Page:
I was reading Oprah magazine when I read an article that she wrote that influenced me in writing this. I can so relate to what she writes:
As I write this the sun is shining and the leaves are changing and beginning to fall off the trees. Nature has an easier time with transformation than we earthly beings do. I know this because I'm in the midst of trying to transform myself from a control freak who sumerges herself into doing things for others and to try to stop asking why bad things continue to happen to me in my life. Trying to become a person who actually deals with and feels the feelings and doesn't repress them. The real excavation process-digging deep to uncover the underlying issues-feels alot like trying to shovel through Kilimanjaro. I keep hitting rock. This is one reason why I have started this blog. Not only to help spread awareness about CHD but to also share my story and hope that it will not only help others but myself as well.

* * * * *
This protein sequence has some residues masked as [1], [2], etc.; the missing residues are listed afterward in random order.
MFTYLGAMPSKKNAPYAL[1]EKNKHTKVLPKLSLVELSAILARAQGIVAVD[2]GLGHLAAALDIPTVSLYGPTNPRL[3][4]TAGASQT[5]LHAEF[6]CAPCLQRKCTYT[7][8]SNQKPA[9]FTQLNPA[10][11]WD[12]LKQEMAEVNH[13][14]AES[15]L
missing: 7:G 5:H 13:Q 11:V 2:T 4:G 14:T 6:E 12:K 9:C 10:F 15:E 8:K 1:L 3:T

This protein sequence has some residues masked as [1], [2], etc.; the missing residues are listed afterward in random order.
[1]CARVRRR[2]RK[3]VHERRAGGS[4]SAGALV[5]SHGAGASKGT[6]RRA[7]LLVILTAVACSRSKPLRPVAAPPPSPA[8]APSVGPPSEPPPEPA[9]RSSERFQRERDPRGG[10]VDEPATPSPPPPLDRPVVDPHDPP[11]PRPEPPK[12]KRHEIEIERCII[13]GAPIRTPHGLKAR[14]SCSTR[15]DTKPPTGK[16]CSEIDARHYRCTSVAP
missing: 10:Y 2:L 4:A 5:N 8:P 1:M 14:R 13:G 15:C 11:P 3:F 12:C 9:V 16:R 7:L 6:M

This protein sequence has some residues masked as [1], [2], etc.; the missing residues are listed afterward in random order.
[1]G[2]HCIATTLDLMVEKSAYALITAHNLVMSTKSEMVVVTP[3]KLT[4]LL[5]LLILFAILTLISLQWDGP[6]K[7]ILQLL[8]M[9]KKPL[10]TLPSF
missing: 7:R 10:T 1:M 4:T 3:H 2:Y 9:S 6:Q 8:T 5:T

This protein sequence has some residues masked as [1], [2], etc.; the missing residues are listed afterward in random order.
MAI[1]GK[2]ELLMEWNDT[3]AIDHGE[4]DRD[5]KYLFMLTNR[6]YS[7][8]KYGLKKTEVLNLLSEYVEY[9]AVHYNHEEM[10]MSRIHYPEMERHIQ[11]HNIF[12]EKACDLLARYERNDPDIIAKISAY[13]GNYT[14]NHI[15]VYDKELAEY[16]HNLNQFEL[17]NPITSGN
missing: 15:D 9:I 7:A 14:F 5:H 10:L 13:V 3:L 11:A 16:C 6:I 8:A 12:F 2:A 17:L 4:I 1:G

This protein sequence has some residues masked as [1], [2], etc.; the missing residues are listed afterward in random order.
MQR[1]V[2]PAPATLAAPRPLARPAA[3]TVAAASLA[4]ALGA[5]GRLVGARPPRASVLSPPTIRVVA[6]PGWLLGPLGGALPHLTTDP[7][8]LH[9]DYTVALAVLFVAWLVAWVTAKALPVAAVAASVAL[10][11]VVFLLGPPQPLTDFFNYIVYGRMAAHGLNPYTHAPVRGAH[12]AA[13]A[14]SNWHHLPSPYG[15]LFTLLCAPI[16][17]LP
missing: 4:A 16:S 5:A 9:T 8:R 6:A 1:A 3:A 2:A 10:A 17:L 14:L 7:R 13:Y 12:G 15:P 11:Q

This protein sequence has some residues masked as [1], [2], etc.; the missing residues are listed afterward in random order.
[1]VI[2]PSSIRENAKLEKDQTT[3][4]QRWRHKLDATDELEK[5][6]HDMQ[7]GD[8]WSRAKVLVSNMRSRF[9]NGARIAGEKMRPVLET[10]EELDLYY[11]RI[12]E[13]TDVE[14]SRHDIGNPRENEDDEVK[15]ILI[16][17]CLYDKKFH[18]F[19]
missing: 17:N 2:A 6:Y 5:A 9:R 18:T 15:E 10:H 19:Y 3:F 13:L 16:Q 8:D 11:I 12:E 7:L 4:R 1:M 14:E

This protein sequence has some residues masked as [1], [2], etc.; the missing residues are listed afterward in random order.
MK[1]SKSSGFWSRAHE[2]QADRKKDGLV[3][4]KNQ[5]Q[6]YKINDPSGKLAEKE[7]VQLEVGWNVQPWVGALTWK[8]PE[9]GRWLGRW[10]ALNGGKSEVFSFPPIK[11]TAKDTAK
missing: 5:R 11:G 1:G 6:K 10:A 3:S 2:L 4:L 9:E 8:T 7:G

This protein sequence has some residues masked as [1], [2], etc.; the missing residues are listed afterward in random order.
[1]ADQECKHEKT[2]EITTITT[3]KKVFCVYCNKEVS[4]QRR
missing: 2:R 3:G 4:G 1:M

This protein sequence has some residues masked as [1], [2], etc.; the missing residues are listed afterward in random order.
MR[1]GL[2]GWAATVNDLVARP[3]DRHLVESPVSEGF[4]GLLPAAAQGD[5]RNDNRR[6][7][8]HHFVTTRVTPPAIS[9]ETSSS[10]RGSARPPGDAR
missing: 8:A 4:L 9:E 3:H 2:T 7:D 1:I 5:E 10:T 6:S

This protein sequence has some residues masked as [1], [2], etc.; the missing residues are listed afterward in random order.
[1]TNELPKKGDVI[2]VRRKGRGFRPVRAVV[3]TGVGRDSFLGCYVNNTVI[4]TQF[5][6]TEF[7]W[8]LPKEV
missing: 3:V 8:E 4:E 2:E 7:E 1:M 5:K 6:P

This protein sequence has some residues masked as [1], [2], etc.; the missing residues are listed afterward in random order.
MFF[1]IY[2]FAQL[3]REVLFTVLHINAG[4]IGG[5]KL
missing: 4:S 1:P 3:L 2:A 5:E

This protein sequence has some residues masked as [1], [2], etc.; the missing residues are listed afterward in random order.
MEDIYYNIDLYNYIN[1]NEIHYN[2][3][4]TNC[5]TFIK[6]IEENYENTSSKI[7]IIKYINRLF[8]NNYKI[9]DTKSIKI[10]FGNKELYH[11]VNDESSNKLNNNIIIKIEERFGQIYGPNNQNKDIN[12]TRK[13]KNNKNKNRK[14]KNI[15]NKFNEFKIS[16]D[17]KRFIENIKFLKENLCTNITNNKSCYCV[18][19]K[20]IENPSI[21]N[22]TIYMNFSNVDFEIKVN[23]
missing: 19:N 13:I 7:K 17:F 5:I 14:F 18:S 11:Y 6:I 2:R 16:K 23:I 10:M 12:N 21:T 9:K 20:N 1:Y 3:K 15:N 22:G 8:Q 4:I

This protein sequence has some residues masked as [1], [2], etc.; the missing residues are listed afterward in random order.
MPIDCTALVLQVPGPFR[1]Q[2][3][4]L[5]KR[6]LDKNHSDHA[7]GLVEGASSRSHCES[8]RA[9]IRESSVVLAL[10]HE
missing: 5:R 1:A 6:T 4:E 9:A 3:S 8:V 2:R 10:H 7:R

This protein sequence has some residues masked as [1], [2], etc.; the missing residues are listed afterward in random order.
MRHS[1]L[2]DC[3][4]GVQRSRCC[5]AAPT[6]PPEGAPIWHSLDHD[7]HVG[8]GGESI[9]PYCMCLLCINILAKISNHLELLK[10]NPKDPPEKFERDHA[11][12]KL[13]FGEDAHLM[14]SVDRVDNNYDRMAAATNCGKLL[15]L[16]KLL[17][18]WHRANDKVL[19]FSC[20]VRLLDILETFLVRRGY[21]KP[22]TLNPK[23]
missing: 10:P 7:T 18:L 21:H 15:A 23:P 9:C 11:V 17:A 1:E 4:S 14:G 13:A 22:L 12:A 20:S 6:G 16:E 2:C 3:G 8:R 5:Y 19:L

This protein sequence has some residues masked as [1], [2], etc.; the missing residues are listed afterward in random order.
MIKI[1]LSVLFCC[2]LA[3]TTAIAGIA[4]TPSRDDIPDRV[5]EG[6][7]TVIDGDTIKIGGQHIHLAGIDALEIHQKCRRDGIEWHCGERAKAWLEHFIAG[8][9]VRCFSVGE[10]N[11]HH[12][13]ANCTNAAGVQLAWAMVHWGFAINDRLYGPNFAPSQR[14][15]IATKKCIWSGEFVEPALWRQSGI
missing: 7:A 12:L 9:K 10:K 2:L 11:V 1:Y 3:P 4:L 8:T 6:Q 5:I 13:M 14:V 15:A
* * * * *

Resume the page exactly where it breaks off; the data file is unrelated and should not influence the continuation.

What I have discovered, though: Rocks unattended turn into mounds, and then mountains. They just keep getting bigger and bigger. You eventually have to face the giant hill in front of you no matter how long you choose to ignore it. And it's our job to do daily cleanups-in our work, our family, our relationships, our finances, our health and well being.
Ignoring problems is easier, for sure, but if we take even tiny steps to address them, those steps eventually become giant leaps on the journey to self-actualization. Reaching your potential as a human being is more than ideal. It's the ultimate goal. The wonders we're capable of have nothing to do with the measurement of mankind, the lists of what's in and what's out, who's hot and who's not. I am talking about the real deal: Who's life did you touch? Who did you love, and who loved you back?
This I know for sure matters. For me, it's the only goal worth aiming for: a transformation of consciousness that allows me to know that I am no better or worse than any other being. That I simply am.